Government programme raises CAP on job opportunities
Nadisha Hunter, Gleaner Writer
As the country's job opportunities become more and more limited, acting director for the regional programme services department at the HEART Trust/NTA, Cynthis Dewdney, says the Career Advancement Programme (CAP) introduced by Government last year, is an ideal method for getting young individuals to be their own boss.
Dewdney told a recent Gleaner Editors' Forum that entrepreneurship was the best way of improving the current slowdown in the economy, but it would not be successful without proper training to adjust the mindset of individuals.
Under CAP, students benefit from diagnostic aptitude and capability assessment, career counselling, a mix of school and work-based apprenticeship, and classes outside of the regular school hours.
In the final stage of the programme, they are provided with career orientation and job placement services.
The need for assistance for young people who shy away from doing business due to a lack of knowledge was echoed by young people, who represented A Brighter Day Foundation during the forum held at the newspaper's North Street, central Kingston offices last Friday.
Improve young lives
A Brighter Day is a non-profit organisation which seeks to improve the lives of persons younger than 16 years.
However, in addressing these concerns with a likely solution for the future, the educator said CAP, which was brought into effect by the Ministry of Education, will boost career opportunities.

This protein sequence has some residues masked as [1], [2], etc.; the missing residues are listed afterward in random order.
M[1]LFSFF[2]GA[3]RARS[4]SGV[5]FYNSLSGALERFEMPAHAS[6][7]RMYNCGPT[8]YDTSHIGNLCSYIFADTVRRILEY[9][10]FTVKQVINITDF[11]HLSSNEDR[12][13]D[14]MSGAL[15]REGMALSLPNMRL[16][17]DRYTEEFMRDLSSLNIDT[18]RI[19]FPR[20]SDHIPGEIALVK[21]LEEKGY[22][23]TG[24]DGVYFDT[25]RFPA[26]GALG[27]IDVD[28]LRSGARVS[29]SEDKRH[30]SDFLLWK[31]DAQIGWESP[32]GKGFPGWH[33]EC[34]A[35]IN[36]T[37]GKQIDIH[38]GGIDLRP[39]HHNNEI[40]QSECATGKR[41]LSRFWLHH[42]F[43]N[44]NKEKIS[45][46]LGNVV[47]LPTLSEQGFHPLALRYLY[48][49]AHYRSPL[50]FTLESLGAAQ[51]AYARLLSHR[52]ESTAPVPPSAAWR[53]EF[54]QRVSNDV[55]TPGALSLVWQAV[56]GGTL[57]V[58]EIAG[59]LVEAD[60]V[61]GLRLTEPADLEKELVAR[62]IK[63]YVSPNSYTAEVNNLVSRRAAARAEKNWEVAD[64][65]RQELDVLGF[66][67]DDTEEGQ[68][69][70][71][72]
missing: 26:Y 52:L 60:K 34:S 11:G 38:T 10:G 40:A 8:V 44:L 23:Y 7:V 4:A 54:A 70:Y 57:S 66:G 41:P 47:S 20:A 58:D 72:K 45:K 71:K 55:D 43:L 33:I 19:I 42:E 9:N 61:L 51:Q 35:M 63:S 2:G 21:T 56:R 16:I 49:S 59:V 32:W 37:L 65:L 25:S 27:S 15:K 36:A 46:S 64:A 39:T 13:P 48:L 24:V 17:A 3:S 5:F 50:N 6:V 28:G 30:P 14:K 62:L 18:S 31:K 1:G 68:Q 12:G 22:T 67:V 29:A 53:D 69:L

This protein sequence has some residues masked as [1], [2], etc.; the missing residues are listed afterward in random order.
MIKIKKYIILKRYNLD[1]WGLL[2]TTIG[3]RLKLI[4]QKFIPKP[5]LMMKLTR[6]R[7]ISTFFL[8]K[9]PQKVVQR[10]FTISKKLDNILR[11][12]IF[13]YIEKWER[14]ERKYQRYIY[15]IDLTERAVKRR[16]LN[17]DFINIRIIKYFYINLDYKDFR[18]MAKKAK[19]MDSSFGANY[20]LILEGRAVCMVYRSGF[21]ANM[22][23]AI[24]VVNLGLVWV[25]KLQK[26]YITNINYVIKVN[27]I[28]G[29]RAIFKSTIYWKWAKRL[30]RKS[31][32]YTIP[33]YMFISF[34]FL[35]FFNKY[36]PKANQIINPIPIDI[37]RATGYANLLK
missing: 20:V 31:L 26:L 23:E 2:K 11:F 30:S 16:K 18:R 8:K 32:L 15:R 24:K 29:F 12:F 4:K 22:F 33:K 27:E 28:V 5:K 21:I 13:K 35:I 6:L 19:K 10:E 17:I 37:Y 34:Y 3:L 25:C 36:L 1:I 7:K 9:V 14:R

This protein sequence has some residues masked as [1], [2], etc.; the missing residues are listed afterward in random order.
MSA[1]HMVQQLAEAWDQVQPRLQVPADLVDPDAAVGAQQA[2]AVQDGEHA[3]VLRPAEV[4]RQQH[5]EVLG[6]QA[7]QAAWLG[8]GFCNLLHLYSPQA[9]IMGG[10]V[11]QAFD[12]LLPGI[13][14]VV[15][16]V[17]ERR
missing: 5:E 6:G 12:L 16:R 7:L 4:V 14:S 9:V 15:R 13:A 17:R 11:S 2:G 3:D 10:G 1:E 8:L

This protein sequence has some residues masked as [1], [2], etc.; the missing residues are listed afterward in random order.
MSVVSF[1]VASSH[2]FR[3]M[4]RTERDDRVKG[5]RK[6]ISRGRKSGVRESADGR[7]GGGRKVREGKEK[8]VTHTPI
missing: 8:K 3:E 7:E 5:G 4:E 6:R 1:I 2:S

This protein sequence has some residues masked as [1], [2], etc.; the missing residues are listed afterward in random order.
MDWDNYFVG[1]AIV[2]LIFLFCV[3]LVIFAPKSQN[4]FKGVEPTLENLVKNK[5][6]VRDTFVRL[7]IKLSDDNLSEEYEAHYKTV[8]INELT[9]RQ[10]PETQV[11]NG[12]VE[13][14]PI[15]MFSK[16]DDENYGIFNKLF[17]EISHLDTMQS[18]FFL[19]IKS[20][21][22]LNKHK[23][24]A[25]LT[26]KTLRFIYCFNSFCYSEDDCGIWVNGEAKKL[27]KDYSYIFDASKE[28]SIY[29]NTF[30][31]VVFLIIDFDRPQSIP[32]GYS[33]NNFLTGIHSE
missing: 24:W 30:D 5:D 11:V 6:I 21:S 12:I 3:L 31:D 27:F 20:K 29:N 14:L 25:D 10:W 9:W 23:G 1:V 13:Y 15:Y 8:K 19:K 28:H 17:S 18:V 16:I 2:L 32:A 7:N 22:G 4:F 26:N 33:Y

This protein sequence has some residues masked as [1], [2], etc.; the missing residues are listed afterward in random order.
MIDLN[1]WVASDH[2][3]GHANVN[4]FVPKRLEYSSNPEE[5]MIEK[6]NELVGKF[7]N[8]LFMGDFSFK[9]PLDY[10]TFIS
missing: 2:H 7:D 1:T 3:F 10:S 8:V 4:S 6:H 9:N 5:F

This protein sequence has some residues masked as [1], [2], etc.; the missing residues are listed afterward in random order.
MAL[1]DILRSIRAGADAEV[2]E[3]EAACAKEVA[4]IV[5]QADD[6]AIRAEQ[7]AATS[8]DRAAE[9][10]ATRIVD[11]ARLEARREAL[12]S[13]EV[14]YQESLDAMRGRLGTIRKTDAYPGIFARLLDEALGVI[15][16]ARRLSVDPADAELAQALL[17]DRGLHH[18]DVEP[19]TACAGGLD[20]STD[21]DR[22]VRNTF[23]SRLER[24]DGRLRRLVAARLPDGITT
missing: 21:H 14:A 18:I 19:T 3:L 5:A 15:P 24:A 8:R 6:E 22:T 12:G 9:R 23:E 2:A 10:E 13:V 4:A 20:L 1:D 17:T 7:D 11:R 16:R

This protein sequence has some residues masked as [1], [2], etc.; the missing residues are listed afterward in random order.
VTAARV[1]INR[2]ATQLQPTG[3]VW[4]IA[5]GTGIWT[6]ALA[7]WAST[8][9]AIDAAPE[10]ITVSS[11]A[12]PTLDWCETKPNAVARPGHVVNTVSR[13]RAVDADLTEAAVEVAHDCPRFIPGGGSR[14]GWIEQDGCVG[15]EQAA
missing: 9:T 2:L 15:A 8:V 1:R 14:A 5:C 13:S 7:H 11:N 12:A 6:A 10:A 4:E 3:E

"This is supposed to be an extended programme for secondary schools and within this programme the whole aspect of entrepeneurship at an early age will be introduced, so it is an excellent move by the ministry," she said.
Being highly optimistic about the programme, Dewdney said it was the beginning of a brighter future for the unstable economy.
Dewdney further argued that through the initiative, students at training institutions such as HEART will be introduced to the business plan from an early stage.
"There is a plan for growth in the education system and I think even though Jamaica has been slow to implement, it is evolving," she noted.
"We have to go to the root where young people will see that they can create employment. It is not for us to sit and wait on what Government can hand out and give, but to actually get active and create a job," she added.
Dewdney noted that the move would also be effective for persons who chose education.
"Even if you are in academia, it doesn't matter; you can still be exposed from an early age to entrepreneurship which will create jobs for a more developed economy."
The ministry has been striving for full literacy of the nation's children through a 2030 vision, but the educator said it was unlikely to be achieved without an appreciation for technical programmes which is where the growth of the country's economy lies.
The CAP, which was implemented in January, is aimed at getting all students leaving secondary school literate and numerate, and having some form of technical qualification for post-secondary placement.
The programme, which has been tested in 11 schools, will be rolling out in another 54 schools in September.